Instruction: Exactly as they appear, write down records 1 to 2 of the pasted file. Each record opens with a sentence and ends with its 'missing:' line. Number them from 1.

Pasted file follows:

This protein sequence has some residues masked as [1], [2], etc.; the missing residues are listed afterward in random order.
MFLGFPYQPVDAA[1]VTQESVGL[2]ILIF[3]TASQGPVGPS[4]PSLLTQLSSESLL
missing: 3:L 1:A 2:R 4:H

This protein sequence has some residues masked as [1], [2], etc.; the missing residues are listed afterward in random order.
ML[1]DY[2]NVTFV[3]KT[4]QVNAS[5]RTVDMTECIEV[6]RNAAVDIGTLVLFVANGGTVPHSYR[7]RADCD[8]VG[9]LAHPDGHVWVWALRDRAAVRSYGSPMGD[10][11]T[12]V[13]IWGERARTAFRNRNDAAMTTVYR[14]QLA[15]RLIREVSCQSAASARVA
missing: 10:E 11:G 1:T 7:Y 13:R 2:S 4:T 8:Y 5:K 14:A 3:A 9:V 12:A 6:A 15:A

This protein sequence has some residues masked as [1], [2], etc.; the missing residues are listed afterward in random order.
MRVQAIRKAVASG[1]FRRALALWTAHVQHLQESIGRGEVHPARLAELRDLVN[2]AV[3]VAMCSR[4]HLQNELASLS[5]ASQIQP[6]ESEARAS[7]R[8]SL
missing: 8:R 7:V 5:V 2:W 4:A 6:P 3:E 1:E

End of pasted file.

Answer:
This protein sequence has some residues masked as [1], [2], etc.; the missing residues are listed afterward in random order.
MFLGFPYQPVDAA[1]VTQESVGL[2]ILIF[3]TASQGPVGPS[4]PSLLTQLSSESLL
missing: 3:L 1:A 2:R 4:H

This protein sequence has some residues masked as [1], [2], etc.; the missing residues are listed afterward in random order.
ML[1]DY[2]NVTFV[3]KT[4]QVNAS[5]RTVDMTECIEV[6]RNAAVDIGTLVLFVANGGTVPHSYR[7]RADCD[8]VG[9]LAHPDGHVWVWALRDRAAVRSYGSPMGD[10][11]T[12]V[13]IWGERARTAFRNRNDAAMTTVYR[14]QLA[15]RLIREVSCQSAASARVA
missing: 10:E 11:G 1:T 7:Y 13:R 2:S 4:T 8:Y 5:K 14:A 3:A 9:V 12:A 6:A 15:A